And - as with any long-term union - although some of the sparkle has faded, the routine is perhaps a little too familiar, I wish he looked a bit better, wished he took a better photo, expressed himself a bit better… I wouldn’t really want to be without him. Imagine having to start over again! It’s a jungle out there; I just don’t think I’m up to it.

So I guess I’ll stick with what I know - for better or for worse - keep plodding on and grow gently and comfortably old with him. Who knows, maybe one day there’ll be some recognition for all the hard graft I’ve put in? Or maybe one day there’ll be an acrimonious split and I’ll take him to the cleaners? (note to self: must make sure I divorce in England, it's makes good financial sense) Nooo, just kidding.

Happy Anniversary dear Blog, I love you really.

Birthday/Anniversary/CFCS Cake
This is a bit of a cheat; a cake version of Organised Birthday Cupcakes. But that’s what you do after a while isn’t it? Start cutting a few corners, stay in with a take-out instead of tarting up and going to a club? I did tweak the flours a little and add the super chocolate beans; I guess that’s the equivalent of buying some naughty undies to spice up something familiar. But when you’ve been together this long, it can’t always be bells and whistles you know; sometimes my blog is just the last chore of the day!

*To make this with wheat flour, use 175g of wholewheat flour and omit the xanthan gum.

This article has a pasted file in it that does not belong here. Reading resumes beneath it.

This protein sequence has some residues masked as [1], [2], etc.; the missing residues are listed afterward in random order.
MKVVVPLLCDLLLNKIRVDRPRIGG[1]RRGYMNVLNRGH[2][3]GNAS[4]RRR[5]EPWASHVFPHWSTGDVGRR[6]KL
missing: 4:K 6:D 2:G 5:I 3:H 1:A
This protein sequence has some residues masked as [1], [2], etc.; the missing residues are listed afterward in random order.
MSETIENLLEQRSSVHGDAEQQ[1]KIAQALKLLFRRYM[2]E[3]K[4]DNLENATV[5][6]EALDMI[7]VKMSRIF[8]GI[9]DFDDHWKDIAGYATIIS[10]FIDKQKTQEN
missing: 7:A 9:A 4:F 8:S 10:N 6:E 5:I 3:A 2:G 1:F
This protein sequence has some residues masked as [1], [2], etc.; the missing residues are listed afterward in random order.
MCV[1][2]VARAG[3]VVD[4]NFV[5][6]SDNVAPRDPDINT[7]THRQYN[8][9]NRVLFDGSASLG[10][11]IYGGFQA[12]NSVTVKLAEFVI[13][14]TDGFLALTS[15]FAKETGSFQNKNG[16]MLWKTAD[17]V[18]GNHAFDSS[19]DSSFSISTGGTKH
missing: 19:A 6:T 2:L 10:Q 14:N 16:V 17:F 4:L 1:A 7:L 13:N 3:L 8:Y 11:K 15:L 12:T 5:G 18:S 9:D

*To make Gluten Free but with eggs, use 1 egg and omit the Orgran egg replacer, ground linseeds and 3 tbsps rice milk.
For the cake:
130g dairy free spread
120g sugar
110g golden syrup
50g cornflour / corn starch
100g brown rice flour
25g gram/besan/chick pea flour
60g cocoa powder
0.5tsp xanthan gum1tsp gluten free baking powder0.5 tsp bicarbonate of soda
150ml rice milk
1 heaped tsp of Orgran 'no egg' egg replacer3 tbsps rice milk
1 heaped tbsp ground linseeds (put whole linseeds into a blender and blend to a powder)

To sandwich together, and for the icing:
About 5 tbsps of blackcurrant jam (or other jam if you prefer)
175g gluten free, dairy free dark chocolate (at least 70% cocoa solids)
70g dairy free spread
2-3 tbsps icing sugar (optional)
1 pack of Whizzers Chocolate Beans
  • Heat the oven to 180 degrees celsius
  • Grease and line two 20cm sandwich tins with baking parchment(or two heart shaped tins if you like)
  • Put the egg replacer, ground linseeds and the 3 tbsps of rice milk into a small bowl. Whisk together until all the lumps have gone, then set aside
  • Put the dairy free spread, sugar and golden syrup into a large saucepan. Heat over a gentle heat - stirring occasionally -until melted. Remove from the heat
  • Weigh out the flours, cocoa powder, xanthan gum, (or wheat flour, omitting xanthan gum), baking powder. Put them all into a large mixing bowl, and stir with a mini whisk to make sure they are all combined
  • Heat the rice milk slightly and add the half teaspoon of bicarbonate of soda, stir
  • Add the egg replacer and linseed mix to the saucepan and stir
  • Seive the flour mix into the large saucepan and stir until combined. You'll probably need to beat or whisk to remove all lumps, it's not a problem